Wearing a Cast? Be Careful How You Scratch That ItchLast Updated: April 13, 2011. Experts advise against using pencils, other items to ease the discomfort.
WEDNESDAY, April 13 (HealthDay News) -- Bouts of near-intolerable itching are a common problem for people who have to wear a cast for a broken bone, but you need to be careful how you scratch that itch, says an expert in the field.
"Never stick anything into your cast to scratch an itch. Never. I have had to remove casts to retrieve items ranging from pencils and chopsticks to forks and brushes," Dr. Paul Prinz, an orthopedic surgeon at Gottlieb Memorial Hospital in Maywood, Ill., said in a Loyola University Health System news release.
"The bone may be safely healed, but scratching techniques can cause skin infections and blood conditions that require additional medical care," he warned.
"The skin is very delicate and sensitive when it is protected by a cast and is very easy to injure," he added. "Objects can create wounds which may lead to infection."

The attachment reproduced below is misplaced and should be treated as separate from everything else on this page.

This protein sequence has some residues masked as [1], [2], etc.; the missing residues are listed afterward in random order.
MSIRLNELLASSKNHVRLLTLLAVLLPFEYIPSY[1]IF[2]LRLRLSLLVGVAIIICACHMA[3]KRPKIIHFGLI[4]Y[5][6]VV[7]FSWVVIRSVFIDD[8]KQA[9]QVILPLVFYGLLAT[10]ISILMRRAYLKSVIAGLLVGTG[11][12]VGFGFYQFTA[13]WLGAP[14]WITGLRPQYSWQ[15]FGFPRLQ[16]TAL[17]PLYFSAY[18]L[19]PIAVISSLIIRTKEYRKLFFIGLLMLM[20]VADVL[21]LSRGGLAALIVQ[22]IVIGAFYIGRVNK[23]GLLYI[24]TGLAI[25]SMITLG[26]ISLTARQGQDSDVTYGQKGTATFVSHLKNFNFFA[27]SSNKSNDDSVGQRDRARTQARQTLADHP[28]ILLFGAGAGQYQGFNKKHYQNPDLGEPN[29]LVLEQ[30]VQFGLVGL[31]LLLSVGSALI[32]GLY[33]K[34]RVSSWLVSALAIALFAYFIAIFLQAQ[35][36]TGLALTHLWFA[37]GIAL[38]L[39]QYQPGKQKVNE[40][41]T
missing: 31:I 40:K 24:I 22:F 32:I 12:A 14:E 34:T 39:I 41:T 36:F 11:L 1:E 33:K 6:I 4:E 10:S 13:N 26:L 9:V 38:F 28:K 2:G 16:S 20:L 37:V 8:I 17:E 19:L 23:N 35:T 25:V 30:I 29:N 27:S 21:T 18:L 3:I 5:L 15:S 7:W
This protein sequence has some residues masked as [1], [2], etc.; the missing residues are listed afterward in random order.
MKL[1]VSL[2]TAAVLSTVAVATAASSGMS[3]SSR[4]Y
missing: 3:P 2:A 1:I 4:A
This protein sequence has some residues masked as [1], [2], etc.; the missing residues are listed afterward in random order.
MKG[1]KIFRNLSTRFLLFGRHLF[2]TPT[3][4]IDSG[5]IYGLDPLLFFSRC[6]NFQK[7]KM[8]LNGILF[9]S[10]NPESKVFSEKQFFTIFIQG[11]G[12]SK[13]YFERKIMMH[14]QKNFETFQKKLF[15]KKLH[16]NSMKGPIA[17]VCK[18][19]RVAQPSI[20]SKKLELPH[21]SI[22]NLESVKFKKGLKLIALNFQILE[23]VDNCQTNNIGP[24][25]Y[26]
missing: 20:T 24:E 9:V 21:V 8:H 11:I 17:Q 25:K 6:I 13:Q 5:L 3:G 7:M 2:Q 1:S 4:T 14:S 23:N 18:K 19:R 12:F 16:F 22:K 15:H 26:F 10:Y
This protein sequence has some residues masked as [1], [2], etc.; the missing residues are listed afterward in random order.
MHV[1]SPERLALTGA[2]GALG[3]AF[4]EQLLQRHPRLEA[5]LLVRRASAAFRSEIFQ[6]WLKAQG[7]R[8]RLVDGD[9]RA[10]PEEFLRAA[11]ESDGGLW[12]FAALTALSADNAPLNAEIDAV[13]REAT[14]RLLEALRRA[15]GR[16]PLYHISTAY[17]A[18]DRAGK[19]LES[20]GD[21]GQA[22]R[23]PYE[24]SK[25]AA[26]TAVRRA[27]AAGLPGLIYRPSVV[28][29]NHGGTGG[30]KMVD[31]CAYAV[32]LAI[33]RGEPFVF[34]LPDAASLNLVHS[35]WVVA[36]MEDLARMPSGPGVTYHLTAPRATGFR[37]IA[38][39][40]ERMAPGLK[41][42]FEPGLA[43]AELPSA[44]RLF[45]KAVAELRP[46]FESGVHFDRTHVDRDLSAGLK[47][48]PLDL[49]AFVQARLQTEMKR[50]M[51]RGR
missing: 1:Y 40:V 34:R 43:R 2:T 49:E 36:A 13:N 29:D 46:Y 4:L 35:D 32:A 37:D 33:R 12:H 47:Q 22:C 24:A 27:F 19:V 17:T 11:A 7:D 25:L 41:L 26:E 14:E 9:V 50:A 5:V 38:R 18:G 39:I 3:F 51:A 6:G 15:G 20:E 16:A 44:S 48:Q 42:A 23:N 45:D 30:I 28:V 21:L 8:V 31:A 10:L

Prinz offered a number of safe ways to deal with itchy skin beneath a cast.
"Gently use a hair dryer, set on a low and cool setting, to blow air between the cast and skin," he advised. "Don't use a warm setting as it may create moisture through condensation."
Other suggestions include: lightly tapping on the cast to create a gentle vibration; massaging the exposed skin around the cast; wrapping a watertight ice pack or a sealed bag of frozen vegetables on the outside of the cast to cool the itchy area; or asking your doctor if an over-the-counter antihistamine would help reduce the itching.
The American Academy of Orthopaedic Surgeons has more about casts and splints.
SOURCE: Loyola University Health System, news release, April 7, 2011